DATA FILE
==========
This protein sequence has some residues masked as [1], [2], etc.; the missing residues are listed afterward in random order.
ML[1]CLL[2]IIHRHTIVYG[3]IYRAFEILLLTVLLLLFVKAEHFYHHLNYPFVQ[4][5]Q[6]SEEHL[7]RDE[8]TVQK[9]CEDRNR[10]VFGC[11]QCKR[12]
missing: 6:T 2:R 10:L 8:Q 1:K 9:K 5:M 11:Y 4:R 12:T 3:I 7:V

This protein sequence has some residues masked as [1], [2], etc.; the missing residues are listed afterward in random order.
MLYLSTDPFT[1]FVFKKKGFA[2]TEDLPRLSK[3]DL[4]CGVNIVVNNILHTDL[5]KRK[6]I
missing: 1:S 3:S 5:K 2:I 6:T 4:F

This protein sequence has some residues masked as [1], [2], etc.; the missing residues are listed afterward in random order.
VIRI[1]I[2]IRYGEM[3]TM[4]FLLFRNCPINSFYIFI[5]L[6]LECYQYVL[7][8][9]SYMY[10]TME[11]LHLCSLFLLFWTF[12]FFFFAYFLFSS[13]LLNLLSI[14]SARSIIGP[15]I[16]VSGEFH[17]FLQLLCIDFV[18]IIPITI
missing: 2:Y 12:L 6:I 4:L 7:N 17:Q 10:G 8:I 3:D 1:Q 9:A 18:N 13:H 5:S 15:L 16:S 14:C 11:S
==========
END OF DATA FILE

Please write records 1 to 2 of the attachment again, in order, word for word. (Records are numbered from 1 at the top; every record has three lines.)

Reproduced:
This protein sequence has some residues masked as [1], [2], etc.; the missing residues are listed afterward in random order.
ML[1]CLL[2]IIHRHTIVYG[3]IYRAFEILLLTVLLLLFVKAEHFYHHLNYPFVQ[4][5]Q[6]SEEHL[7]RDE[8]TVQK[9]CEDRNR[10]VFGC[11]QCKR[12]
missing: 6:T 2:R 10:L 8:Q 1:K 9:K 5:M 11:Y 4:R 12:T 3:I 7:V

This protein sequence has some residues masked as [1], [2], etc.; the missing residues are listed afterward in random order.
MLYLSTDPFT[1]FVFKKKGFA[2]TEDLPRLSK[3]DL[4]CGVNIVVNNILHTDL[5]KRK[6]I
missing: 1:S 3:S 5:K 2:I 6:T 4:F